I reviewed a number of Sigma face brushes yesterday, and you can read that review at the link. It also goes into more detail about Sigma and the brushes, but to sum up: I ordered fourteen brushes (and received a bonus 15th brush), and most were very good, a couple were great, a couple were fine but I’ve seen better, and a couple had mild defects but Sigma replaced them quickly, at no cost to me. And I’ve had similar issues with high end brushes. Overall, I think Sigma has a very good line of brushes – great when you consider how well they compare with far more expensive brushes.
This review will cover several of the eye brushes, all of which are very good. I think I’ve had maybe three fibers shed from the entire collection in the 2-3 months I’ve been using these daily. They hold their shape excellently after washing. And, as with the face brushes, using them seems very intuitive – even if you’re just learning to use brushes, you’ll get better results with these brushes than with some.
E60 Large Shader
The E60 large shader brush is flat and dome-shaped. It’ designed to sweep color all over the lid. Some people with very large lids may prefer a shader like this in place of a more traditional size eyeshadow brush. This brush is dense and moderately firm, which makes it great for sweeping color over the entire eye area evenly.
E55 Eye Shading
The E55 shading brush looks like a shorter version of the E60 – flat and dome-shaped. This one is a little bit stiffer than the E60, however. It’s really designed to deposit a lot of color on the lids, and it does a great job of this. You can also use it in the crease – you could really get by with this brush and no other, if you had to.
E70 Medium Angled Shading Brush
The E70 has an angled shape that makes it ideal for applying color in the crease. It’s fluffier than the E55, so it deposits color a little less densely. This makes it great for the crease, where I like to start the color out subtle and slowly build up. Many people use this type of brush for their outer corners (that makes a big mess on me, because I just need a much smaller brush for that area).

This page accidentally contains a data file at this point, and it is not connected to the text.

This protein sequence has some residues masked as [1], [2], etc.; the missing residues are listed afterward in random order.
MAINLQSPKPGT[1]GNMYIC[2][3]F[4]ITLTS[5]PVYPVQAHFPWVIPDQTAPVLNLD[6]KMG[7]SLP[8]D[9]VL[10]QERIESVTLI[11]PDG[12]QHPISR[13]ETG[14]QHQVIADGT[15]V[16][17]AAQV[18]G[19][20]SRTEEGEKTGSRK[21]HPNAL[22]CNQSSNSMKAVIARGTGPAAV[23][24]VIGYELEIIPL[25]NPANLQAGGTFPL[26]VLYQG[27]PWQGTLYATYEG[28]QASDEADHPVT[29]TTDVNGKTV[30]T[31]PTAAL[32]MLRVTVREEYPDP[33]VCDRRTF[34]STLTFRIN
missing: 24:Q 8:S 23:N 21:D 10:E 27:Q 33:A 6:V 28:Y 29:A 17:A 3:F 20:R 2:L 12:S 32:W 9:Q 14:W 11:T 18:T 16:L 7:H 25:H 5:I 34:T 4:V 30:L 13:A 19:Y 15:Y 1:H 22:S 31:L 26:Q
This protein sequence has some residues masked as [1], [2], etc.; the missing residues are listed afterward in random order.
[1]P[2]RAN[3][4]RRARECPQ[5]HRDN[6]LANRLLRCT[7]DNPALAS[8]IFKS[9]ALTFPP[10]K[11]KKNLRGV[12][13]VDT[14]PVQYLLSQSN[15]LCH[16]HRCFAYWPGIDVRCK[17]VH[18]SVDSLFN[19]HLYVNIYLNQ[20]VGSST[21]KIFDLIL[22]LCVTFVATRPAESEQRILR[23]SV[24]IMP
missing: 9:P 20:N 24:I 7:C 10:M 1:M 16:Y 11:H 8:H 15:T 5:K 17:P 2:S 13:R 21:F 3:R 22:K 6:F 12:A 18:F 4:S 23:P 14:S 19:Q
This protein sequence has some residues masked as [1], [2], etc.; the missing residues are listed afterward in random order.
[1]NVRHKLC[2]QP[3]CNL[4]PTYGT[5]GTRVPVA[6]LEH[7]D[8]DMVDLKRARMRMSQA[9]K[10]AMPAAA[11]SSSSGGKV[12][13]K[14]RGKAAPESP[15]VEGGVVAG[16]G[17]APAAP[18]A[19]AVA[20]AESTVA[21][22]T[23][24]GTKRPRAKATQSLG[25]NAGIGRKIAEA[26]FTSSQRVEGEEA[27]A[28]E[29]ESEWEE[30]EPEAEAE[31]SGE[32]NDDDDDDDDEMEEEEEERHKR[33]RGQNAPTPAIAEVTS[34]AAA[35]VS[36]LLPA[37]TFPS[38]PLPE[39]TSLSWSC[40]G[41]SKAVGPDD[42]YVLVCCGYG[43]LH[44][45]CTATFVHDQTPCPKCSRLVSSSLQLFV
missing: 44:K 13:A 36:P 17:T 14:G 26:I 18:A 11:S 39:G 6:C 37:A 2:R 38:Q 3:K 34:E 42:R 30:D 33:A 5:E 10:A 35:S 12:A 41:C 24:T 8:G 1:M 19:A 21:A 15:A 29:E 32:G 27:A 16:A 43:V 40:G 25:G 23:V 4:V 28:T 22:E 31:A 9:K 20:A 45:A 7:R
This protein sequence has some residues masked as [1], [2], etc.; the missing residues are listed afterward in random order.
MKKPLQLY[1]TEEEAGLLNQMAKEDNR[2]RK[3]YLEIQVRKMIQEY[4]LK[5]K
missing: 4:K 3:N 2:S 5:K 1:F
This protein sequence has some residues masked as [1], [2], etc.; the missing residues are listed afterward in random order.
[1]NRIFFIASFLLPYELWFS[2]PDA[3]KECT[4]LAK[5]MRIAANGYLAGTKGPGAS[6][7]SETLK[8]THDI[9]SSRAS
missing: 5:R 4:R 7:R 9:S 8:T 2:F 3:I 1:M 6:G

E30 Pencil brush
The E30 Pencil brush is a short, round tapered brush. It’s meant for applying softly smudged lines of the color at the lashlines, but it has a number of other functions. It’s actually too big for using at the lashline for me, so I use it to apply my outer V color precisely. It also makes a great crease brush, especially if you want a lot of color in there. However you use this brush, it’s great at depositing a lot of color evenly and then blending it. I’m a big fan of this brush.
E40 Tapered blending
The E40 tapered blending brush is a fluffy, round brush, rounded at the end (despite the word “tapered”, the bristles do not form a fine tip). The bristles have just the right amount of spring to do a great job at blending out harsh lines or seams between colors. It can also be used as a crease brush, and it works well for that. Another use for this one is to brush away fallout from under the eyes, or to brush away excess powder applied in that area to catch fallout. Yet another use is to apply highlighter on the face.
The E25 I have is travel sized, and it came as a freebie with my order. It’s similar to the E40, but smaller, a tiny bit flatter and with more of a blunt end. I prefer the E40 – this one tends to over blend easily. This one does make a nice crease brush, however, if you like this type of brush for the crease area.
E65 Small Angle
The E65 small angle brush is ideal for lining. It’s very flat and stiff with an angled shape. You can sweep color on with it if you like, but you can also just sort of stamp it on in one spot, then move on and stamp again. It’s small enough to allow for serious precision, but not so small that lining your eyes takes an hour. I use this one to apply my inner corner highlight as well as to line the lashes.
The E05 eyeliner brush is small and very tapered, with tightly packed bristles that allow for great precision. It’s thicker than a lot of eyeliner brushes (but thinner than a Sonia Kashuk one I have), and yet because of the tapered tip, it allows you to make a fairly thin line – it’s great for making a line that’s thick at the outer corner and then tapers as it moves toward the inner. It’s a little bit different from any other eyeliner brush I have, and the more I use it, the more I realize just what I can do with it.